In general, I’m always pretty impressed by the projects Fantasy work on. I always find their UX reflexion top-notch as it goes way beyond affecting only the interface, it provides the brands they work for with a real improved global experience.
This very interesting article about Tesla is a great example.
The website we recently released for Zinacor was a great challenge. We pushed things a little beyond what the client initially asked as we felt the potential to build something really cool for a B2B company.
For me, it was a creative challenge of course, but also a matter of convincing the client of our vision for them. They are world leaders in their field but their old digital image was not reflecting it at all...even worse: their competitors had better digital tools and were stealing market shares while delivering a service of lesser quality.
They had to be encouraged and challenged to take a digital leap of faith with us and improve their communication and overall image, and they did an amazing job.
Together with them, we co-created a completely reviewed tool: branding, logo, products’ photos and video, UI/UX, wording, and animation.
This allowed us to have a global vision of the project with a consistent and coherent result. Despite the relatively unattractive sector they work in (They are leaders in manufacturing zinc and zinc-aluminum wire at the base), we were able to get a truly cool result…. with a bonus reward from Awwwards.
Crop Trust was also another important project for me. To create new visual assets for their new websites, we detached a small team from EPIC (me included) and went on an amazing trip to take some pictures of the Seedvault in Svalbard with photographer Johnathan Berger. Working at -20°c in the Arctic Circle in Norway was a unique experience :) This is a bit different from our usual shooting spots.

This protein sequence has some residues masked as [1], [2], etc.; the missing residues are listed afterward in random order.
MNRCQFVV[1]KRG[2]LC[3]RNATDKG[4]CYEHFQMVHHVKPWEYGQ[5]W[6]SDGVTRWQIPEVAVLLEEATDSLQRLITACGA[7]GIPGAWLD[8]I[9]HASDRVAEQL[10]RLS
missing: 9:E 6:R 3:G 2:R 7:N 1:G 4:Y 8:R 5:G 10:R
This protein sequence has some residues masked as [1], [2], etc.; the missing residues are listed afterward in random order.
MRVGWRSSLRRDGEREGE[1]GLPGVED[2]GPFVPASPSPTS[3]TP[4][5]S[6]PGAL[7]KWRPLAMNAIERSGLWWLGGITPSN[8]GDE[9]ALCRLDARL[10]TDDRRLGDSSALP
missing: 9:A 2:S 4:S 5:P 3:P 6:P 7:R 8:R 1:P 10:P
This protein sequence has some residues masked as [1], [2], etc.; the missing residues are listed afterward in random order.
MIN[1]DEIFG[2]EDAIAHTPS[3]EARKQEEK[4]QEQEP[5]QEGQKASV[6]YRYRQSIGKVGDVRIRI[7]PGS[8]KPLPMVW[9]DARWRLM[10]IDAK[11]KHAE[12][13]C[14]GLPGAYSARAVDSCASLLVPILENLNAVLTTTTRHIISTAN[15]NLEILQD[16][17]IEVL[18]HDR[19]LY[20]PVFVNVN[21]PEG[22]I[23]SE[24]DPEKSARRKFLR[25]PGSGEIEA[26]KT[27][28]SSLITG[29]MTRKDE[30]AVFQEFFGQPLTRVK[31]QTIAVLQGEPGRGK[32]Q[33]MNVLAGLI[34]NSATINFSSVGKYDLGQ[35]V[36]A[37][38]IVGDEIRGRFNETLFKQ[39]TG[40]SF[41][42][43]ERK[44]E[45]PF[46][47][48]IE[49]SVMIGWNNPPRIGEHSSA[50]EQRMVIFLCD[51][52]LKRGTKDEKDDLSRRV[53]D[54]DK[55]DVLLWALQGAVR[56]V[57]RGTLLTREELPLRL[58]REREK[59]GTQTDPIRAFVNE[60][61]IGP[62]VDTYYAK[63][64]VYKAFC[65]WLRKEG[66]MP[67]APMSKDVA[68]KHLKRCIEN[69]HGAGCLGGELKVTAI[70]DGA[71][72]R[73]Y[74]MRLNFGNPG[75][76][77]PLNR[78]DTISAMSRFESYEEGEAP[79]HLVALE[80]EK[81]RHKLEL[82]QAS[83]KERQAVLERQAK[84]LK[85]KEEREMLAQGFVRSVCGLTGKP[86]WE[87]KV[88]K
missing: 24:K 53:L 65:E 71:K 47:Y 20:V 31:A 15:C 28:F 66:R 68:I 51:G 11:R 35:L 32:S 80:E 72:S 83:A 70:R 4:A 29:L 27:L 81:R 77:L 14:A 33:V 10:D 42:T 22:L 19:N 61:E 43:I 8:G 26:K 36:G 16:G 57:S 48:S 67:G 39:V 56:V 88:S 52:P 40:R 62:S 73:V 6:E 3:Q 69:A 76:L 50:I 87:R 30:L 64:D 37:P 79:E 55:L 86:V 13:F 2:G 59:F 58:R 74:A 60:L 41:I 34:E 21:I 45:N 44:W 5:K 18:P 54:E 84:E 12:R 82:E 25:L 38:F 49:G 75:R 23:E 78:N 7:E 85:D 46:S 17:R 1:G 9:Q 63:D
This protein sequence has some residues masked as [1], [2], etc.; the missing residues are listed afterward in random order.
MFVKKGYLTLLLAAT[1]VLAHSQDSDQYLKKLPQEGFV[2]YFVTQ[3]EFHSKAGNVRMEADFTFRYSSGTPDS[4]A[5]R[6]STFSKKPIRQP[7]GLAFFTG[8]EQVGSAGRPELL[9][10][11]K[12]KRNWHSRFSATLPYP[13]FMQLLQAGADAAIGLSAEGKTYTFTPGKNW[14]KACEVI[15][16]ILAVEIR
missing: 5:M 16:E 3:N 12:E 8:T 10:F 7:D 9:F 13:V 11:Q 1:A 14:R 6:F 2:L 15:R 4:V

EPIC has been around for quite some time now (the agency was created in 2009) and thankfully, we’re still here!
I guess one of the challenges we face is the integration of new profiles to our team. It’s not always easy to onboard new talents as we have developed many work procedures that optimize our work. However, it’s always been a very rich experience as every single newcomer has brought its share of improvements to our methodology. We developed some new core skills and fine-tuned old ones thanks to our new colleagues’ influences.
Another thing is the process we put into place for all projects. It’s inspired by Agile methodologies and implies a very dense collaboration with our clients. They are usually taken aback by the amount of work they have to provide when participating in the co-creation workshops we organize before entering the production and prototyping phase. Oddly, real teamwork is something that many people don’t consider as such… so it takes a bit of time before things fall into place. But in the end, our clients are happy with how things worked out and are proud of what we accomplish together!
Lessons are everywhere. Never stop learning and always improve your work and workflow. Think beyond and see how you can bring things one step further.
Don’t be too attached to a specific tool or process. There are so many tools nowadays... Don’t be afraid to try them but focus only on what can improve your work.
Empathy is also a keyword. It’s important to understand the client’s needs but also the end user’s understanding of the tool you develop for them to use. The whole point is to offer them something better… even if it doesn’t exist yet.
Agency wise, you can, of course, check out EPIC’s website and see what we’re up to!